Public Studio, Solo Exhibition
September 8 – September 18, 2011
Sunday, September 11, 2 – 4 PM
Sunday, September 18, 2 – 4 PM
Presented on three, double-sided walls and comprised of a series of short films, Elle Flanders and Tamira Sawatzky's powerful and beautifully nuanced installation, Road Movie, examines contemporary life in Palestine. Palestinians living in the West Bank are confronted with a segregated and impossible road system made all the more problematic and unpredictable by shifting political currents. The subjects of the films, from Palestinian ambulance and taxi drivers to Israeli settlers and human-rights activists (who were all filmed while Flanders and Sawatzky traveled the segregated roads) offer a unique and unconventional glimpse into the human landscape of this volatile land. Filmed in stop-motion animation, with a screen set-up suggesting the foreboding wall surrounding Palestine, Road Movie is full of arresting and vibrant images, from the deserts of the Jordan Valley to the circumference of Jerusalem. The piece serves as an elegy for people and places that are rarely seen and heard. And for those who no longer see one another.          - Steve Gravestock, Associate Director,Canadian Programming, Toronto International Film Festival.
As artists we are interested in reflecting the complexity of our current world by looking at how political strife shapes people's lives and transfiguring that into intimate and nuanced gestures that can reshape our preconceptions. Our recent work looks at both the fragility and violence that is emerging in protests and political discord the world over. We work in film, film and sound installation, web projects, photography and architecture to capture in frames some of the moments we have witnessed and have, in turn, attempted to reveal.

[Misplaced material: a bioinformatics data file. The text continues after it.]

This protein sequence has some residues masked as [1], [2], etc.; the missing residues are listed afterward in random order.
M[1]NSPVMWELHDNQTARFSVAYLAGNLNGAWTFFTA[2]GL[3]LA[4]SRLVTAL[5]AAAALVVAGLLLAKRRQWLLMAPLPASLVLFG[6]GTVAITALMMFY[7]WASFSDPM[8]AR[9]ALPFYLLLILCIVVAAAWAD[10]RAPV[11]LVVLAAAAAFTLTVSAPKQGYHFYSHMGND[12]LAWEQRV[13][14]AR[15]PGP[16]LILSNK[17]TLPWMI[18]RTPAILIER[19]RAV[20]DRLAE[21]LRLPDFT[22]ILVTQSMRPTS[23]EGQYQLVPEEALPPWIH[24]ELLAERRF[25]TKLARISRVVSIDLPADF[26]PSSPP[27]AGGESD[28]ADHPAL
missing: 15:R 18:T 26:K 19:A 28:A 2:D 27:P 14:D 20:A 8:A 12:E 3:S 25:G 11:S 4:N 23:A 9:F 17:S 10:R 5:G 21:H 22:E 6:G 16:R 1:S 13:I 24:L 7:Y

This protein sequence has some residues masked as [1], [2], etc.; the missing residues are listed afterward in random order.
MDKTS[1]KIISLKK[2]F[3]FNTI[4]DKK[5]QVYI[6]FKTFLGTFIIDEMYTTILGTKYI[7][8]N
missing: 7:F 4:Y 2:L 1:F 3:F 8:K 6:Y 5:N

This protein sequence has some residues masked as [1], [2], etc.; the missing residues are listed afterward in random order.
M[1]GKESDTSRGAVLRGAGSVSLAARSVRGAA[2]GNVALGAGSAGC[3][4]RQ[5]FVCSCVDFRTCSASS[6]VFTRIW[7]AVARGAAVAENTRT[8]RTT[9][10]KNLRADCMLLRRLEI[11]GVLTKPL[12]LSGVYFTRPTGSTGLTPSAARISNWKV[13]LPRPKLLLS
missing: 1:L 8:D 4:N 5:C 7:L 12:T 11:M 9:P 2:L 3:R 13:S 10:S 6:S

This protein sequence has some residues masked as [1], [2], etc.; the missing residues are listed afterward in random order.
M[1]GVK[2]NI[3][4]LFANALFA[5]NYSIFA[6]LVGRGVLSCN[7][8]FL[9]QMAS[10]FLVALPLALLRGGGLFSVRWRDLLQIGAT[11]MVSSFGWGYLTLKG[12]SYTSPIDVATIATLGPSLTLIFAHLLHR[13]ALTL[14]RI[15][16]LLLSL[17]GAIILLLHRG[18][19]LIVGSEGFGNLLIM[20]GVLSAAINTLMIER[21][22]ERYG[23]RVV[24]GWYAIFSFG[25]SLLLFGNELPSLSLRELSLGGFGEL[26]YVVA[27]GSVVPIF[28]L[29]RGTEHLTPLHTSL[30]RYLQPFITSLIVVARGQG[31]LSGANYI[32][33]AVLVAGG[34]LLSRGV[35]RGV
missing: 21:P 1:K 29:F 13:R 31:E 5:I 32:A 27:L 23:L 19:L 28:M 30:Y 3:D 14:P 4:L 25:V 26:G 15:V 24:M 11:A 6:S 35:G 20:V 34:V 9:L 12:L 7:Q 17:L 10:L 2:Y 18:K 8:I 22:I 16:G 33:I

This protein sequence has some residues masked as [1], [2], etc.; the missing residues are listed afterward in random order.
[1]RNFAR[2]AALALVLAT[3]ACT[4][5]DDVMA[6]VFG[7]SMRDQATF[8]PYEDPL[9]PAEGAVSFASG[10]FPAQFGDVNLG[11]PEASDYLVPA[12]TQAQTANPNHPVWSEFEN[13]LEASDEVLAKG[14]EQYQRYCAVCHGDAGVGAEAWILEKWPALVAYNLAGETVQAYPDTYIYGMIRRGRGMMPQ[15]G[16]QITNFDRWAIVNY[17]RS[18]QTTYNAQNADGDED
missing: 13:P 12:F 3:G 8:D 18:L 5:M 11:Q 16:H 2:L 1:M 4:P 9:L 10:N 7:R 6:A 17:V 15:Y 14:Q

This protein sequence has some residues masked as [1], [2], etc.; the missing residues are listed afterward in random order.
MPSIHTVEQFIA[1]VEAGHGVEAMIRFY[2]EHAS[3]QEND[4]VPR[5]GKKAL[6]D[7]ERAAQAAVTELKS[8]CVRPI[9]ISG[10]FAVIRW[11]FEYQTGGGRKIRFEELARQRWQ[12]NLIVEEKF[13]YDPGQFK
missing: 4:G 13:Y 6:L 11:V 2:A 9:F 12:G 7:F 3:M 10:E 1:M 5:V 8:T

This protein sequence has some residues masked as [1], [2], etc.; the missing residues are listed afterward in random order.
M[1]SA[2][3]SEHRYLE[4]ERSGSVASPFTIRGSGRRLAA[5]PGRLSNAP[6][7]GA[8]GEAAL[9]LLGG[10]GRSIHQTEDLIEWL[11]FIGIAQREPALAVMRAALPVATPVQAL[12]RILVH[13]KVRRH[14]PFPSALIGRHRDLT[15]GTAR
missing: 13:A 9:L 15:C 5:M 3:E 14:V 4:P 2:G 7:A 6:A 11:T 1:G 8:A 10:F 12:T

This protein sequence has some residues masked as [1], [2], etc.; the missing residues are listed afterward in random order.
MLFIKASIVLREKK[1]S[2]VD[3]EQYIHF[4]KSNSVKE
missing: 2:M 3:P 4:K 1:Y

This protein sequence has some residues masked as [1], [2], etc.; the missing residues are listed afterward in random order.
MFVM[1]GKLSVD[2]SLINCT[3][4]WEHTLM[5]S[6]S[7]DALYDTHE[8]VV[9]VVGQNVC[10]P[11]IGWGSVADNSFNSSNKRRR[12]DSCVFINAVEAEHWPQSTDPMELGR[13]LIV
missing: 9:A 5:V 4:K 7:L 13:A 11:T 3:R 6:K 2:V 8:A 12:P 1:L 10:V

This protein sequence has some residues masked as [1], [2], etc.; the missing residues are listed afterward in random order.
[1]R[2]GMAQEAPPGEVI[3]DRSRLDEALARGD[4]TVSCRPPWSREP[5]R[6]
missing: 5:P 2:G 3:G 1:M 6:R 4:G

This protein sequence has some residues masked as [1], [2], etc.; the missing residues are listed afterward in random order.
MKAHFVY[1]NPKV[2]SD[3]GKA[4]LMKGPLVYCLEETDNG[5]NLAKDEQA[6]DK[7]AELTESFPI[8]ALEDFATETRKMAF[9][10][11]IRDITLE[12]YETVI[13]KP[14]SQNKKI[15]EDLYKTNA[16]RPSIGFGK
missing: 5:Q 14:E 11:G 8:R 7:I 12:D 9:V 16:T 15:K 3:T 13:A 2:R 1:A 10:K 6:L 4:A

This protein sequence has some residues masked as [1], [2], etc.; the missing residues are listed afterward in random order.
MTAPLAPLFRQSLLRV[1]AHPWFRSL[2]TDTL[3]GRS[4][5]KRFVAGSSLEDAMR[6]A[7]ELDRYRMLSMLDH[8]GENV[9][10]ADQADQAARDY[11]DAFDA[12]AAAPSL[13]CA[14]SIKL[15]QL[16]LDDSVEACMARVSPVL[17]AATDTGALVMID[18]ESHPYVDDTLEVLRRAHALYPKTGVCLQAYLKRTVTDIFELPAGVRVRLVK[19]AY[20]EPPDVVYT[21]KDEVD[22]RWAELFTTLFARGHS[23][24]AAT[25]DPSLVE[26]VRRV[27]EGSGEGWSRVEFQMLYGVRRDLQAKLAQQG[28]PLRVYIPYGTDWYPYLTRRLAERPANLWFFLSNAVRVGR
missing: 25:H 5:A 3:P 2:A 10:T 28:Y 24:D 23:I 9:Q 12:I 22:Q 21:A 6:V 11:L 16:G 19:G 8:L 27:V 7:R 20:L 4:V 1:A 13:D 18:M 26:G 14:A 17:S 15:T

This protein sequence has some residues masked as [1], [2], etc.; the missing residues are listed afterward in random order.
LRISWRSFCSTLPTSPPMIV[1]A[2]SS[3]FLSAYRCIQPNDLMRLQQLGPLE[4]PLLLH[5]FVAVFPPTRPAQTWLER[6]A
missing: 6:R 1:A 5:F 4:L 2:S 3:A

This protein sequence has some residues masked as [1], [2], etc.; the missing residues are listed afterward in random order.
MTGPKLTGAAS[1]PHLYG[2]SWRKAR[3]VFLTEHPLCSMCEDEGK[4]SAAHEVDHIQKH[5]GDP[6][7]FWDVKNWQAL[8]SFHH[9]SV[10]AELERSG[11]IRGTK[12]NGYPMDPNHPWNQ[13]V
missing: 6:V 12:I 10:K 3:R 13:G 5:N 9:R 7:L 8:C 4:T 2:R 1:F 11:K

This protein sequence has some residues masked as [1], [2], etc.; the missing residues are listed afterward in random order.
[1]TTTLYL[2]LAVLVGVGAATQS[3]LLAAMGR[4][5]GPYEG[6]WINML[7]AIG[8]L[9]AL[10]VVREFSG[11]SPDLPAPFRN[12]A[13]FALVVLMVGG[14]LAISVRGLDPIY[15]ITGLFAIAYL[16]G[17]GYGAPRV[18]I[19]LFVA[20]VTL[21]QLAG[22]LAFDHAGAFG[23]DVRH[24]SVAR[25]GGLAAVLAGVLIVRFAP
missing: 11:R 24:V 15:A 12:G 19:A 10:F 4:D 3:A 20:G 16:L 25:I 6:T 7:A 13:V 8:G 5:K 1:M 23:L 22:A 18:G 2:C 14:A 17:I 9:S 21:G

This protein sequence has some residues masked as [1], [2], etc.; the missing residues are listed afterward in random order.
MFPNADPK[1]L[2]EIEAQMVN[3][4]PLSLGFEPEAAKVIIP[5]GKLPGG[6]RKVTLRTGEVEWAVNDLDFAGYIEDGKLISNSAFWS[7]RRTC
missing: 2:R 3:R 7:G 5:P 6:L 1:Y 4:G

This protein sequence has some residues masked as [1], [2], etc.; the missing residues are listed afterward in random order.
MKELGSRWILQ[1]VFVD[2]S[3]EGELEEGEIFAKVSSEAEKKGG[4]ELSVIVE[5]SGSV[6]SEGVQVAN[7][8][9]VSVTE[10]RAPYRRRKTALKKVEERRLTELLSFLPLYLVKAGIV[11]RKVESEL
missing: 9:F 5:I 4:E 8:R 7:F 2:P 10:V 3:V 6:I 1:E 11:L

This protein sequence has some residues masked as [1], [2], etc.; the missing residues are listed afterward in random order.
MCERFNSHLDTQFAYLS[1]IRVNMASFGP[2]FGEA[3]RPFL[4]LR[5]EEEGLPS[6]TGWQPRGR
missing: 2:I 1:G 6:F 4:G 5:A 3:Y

In 2009, we went to live in Palestine for a year in order to get a better understanding of the situation on the ground. Flanders, who was raised in Jerusalem, felt that in order to really connect with people and daily life, she needed to live inside Palestine, not just visit. Sawatzky had become interested in the architectural aspects of life under Occupation and together they decided to make a film that looked from the inside out. While much work exists about all aspects of this particular conflict, we approached this from another dimension– we take you, the viewer, into the landscape, into the land in meticulous detail, and allow you to move around in an installation, to give you an immersive and contemplative experience. We shot our films in stop-motion animation, a technique that allowed us to capture, frame by frame, the minutia of this often over-exposed place. Like surveyors, we track the land step by step, taking you with us into each frame.
- September 14, 2011: Future Projections Open Door to Film as Art and Installation, Murray Whyte for The Toronto Star
- September 9, 2011: At the Galleries: TIFF-Related Shows, Leah Sandals for The National Post
- September 9, 2011: Road Movie: Israel/Palestine From Both Sides Now , R.M. Vaughan for The Globe and Mail
- September 8, 2011: Road Pic Power, Fran Schechter for Now Toronto
- September 7, 2011: Middle East Films are a Stronger Presence Than Ever at Toronto, Kaleem Aftab for The National UAE
- September 7, 2011: Road Movie: An Interview with Elle Flanders, Carolyn Weldon for The National Film Board of Canada Blog